At a time when Americans are engaged in a heated debate about cutting domestic social services and entitlement programs, we are forced to fund more and more social programs — for other nations. How so?
In February, after seeing fellow Sunni Muslim regimes destabilizing throughout the Middle East, Saudi King Abdullah rushed back from New York, where he was recovering from a back injury, to the kingdom to stave off any potential spillover. After all, if Egyptian President Hosni Mubarak had been ousted, anyone could be. In an attempt to pacify its subjects, the House of Saud announced a "stimulus package" that included an increase in subsidies, a 15 percent salary raise to all government employees, and housing benefits to military and religious groups in exchange for support of his ban on protests.
In total, $133 billion was committed — equivalent to 86 percent of the Saudi regime's $154 billion 2011 budget approved before the disturbances. (For the sake of comparison, the $787 billion economic stimulus plan implemented by the Obama administration constituted 25 percent of the U.S. federal budget.) Saudi Arabia is not the only country where money was used to pacify disgruntled masses. Kuwait's Emir Sheikh Ahmad Al Sabah increased his country's budget liabilities by nearly 10 percent, committing to provide each of the country's 1.12 million citizens some $3,572. In addition, he offered citizens free essential foodstuffs for one year, at the cost of $1 billion.
Why should we care about this? Because — thanks to the inflexibility of our gasoline-dependent energy system — the bill for keeping these Persian Gulf monarchies in power is now being footed by every American.
Saudis and Kuwaitis pay no income tax, and oil revenues provide 90 percent of the government's money. For years, the Saudis, who de facto control the OPEC oil cartel, have ensured that oil revenues are sufficient to balance their budget and ensure cradle-to-grave services to their booming population. When the budget grows, so does the need for higher per-barrel prices. According to a recent Bloomberg survey of oil analysts, the expensive response to the protests increased the break-even price of oil by an extra $15.50 per barrel. No wonder that the Saudis announced last month a production cut of 800,000 barrels per day, despite the fact oil prices are above $100.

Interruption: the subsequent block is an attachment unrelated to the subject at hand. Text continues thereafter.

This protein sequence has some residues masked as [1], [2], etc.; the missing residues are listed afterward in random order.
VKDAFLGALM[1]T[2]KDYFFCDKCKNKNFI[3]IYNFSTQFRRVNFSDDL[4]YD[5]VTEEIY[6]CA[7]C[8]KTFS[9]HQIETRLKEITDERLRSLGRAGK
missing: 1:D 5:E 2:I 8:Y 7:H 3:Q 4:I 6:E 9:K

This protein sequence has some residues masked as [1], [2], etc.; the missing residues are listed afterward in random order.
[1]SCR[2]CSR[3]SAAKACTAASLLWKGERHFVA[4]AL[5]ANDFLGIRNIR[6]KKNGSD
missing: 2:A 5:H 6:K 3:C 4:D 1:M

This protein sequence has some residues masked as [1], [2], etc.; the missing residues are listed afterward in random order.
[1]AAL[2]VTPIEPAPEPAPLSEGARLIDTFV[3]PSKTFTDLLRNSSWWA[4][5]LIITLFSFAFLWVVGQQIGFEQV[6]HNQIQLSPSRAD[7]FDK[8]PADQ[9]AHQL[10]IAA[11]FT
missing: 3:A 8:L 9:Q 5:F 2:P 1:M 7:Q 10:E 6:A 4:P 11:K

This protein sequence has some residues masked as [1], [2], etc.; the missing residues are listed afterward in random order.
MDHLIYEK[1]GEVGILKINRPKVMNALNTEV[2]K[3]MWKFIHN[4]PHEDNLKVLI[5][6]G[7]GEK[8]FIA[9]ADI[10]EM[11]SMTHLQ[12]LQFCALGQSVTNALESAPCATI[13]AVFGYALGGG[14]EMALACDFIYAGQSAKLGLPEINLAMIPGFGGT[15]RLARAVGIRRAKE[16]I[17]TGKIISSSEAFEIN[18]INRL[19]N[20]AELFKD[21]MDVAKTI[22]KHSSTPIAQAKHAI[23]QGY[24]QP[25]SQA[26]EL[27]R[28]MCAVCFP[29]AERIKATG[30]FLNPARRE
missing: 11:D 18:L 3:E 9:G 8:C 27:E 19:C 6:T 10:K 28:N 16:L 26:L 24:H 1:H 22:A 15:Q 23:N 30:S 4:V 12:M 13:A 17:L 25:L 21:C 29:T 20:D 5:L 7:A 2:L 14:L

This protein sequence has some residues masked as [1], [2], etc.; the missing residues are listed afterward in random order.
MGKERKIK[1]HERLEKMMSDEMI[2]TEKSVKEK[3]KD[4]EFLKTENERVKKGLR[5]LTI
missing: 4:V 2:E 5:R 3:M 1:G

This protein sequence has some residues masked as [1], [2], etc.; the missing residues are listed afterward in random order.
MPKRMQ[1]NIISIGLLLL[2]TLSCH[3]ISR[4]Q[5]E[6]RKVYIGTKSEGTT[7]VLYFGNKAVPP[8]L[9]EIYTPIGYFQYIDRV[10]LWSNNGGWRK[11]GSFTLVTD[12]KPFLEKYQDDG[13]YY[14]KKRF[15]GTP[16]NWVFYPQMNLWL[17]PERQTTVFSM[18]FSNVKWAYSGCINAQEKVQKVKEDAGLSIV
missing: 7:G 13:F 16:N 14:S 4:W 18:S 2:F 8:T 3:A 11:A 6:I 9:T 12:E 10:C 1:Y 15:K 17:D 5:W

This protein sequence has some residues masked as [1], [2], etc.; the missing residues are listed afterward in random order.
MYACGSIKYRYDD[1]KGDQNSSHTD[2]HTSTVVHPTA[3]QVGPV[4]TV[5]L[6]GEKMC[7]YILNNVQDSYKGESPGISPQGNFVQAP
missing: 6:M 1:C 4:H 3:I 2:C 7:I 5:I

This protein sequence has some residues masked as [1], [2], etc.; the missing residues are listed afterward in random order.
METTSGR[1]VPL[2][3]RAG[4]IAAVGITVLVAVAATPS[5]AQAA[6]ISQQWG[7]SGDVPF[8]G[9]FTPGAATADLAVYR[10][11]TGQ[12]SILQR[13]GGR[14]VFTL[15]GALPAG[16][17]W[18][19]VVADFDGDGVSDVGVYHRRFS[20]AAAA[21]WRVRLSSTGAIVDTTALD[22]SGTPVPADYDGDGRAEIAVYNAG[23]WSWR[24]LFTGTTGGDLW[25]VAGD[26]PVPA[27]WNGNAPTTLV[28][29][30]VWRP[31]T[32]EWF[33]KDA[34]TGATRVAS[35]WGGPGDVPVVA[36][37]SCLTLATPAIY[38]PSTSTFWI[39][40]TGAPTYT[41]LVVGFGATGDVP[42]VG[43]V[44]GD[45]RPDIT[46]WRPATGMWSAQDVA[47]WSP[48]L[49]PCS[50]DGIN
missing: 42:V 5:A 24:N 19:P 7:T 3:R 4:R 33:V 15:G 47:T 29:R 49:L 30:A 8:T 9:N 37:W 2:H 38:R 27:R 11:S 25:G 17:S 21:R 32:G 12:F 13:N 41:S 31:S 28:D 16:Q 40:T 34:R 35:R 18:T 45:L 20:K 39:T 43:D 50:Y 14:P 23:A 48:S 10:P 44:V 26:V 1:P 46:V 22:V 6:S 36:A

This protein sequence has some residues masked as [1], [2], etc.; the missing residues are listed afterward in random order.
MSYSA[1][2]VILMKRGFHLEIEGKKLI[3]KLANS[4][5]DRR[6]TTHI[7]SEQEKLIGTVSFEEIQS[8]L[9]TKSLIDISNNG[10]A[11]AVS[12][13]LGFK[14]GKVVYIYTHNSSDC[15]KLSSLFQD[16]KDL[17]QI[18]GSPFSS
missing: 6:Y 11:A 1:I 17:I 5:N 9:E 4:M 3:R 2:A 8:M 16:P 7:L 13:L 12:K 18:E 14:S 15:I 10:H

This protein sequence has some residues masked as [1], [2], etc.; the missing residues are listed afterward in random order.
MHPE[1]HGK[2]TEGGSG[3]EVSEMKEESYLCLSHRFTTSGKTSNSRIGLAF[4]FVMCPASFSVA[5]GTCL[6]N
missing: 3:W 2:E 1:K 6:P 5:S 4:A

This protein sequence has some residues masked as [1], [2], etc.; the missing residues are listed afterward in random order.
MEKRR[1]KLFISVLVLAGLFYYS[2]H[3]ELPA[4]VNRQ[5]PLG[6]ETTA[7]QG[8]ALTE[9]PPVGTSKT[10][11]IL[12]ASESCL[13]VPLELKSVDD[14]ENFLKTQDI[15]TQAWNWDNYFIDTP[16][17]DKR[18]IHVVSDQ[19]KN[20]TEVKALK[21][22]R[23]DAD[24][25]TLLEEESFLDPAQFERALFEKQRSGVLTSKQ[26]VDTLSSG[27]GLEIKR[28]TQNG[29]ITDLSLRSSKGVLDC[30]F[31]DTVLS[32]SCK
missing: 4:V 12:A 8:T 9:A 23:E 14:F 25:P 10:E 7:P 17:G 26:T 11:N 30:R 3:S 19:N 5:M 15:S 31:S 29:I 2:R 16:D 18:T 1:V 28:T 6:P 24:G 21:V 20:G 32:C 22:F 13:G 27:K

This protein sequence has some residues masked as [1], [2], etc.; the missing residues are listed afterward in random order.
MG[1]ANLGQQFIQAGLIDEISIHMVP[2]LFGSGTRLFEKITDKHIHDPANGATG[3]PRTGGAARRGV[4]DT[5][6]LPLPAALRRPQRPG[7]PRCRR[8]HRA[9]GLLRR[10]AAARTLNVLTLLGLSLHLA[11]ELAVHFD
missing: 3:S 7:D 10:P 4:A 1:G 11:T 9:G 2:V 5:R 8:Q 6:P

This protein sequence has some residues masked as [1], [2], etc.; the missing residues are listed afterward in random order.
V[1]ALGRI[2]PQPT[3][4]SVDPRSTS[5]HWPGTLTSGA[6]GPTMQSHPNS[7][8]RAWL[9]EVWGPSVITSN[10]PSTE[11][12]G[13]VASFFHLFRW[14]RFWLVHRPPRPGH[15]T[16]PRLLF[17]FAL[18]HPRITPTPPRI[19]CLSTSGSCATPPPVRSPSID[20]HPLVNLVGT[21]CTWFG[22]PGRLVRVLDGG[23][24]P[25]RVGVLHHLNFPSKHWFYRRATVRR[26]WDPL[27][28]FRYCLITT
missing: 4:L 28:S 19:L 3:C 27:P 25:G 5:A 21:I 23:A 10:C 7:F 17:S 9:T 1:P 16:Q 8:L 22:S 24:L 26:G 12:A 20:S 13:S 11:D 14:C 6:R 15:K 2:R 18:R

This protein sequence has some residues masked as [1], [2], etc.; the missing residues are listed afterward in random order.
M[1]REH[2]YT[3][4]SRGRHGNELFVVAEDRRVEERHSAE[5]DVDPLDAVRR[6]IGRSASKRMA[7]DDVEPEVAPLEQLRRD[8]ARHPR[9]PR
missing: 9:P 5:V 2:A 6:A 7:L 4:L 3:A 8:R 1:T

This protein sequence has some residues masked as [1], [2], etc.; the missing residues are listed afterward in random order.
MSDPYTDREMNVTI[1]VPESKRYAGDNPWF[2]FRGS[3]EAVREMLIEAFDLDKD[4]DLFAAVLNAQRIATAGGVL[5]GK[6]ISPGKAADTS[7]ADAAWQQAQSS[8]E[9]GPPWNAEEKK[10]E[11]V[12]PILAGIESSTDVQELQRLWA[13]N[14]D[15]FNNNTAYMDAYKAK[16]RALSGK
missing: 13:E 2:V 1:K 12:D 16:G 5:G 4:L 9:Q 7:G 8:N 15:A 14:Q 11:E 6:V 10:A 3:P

The premium on the price of oil exacted by the increase in Gulf social spending adds about 35 cents to the price of a gallon of gasoline Americans pay at the pump, or roughly $6 per fill-up. Since oil goes into everything we buy, from food to plastics, propping up the House of Saud could add $1,500 annually to the expenditures of the average American family.
Buckets of ink have been spilled trying to explain high oil prices. Members of OPEC have laid the responsibility on anything from market speculation to the weakness of the dollar and the Federal Reserve's monetary policies. These all may have some impact, but the reality is much plainer: The price of crude is the price the Saudis need to exact from their clients to balance their budget.
The Saudi birthrate is among the highest in the world. With 40 percent of the population under age 15, this means that the pressure on the House of Saud to generate ever more oil revenues will only grow. So will the amount of wealth countries around the world, rich and poor alike, will be forced to transfer to authoritarian regimes that buy their legitimacy with our money.
This scandalous practice will last as long as the new cars rolling onto U.S. roads can run on nothing but oil-based fuel.
The bipartisan Open Fuel Standard Act was introduced recently by Rep. Roscoe Bartlett, Republican of Western Maryland, along with his colleagues Reps. John Shimkus, an Illinois Republican; and Eliot Engel and Steve Israel, both New York Democrats. It would ensure that cars sold in the U.S. are opened to fuel competition so drivers can compare prices per mile and make on-the-fly choices between gasoline or diesel and nonpetroleum fuels made from natural gas, coal and biomass.
The wholesale price for methanol, a natural gas-derived alcohol, is $1.28 a gallon — without any subsidies. As methanol packs less energy per gallon than gasoline, a consumer would pay $3.25 to travel the same distance, well below the current national average of $3.95 for gasoline. Other fuels, such as ethanol, compressed natural gas and electricity, are also fully competitive with gasoline. But unless we have choice at the pump, we will not be able to enjoy their lower cost — and sclerotic regimes will continue to use our money to bribe their subjects to prevent them from storming the palaces.
Gal Luft is executive director of the Institute for the Analysis of Global Security. He is co-author of "Turning Oil into Salt: Energy Independence through Fuel Choice." His email is firstname.lastname@example.org.Copyright © 2014, The Baltimore Sun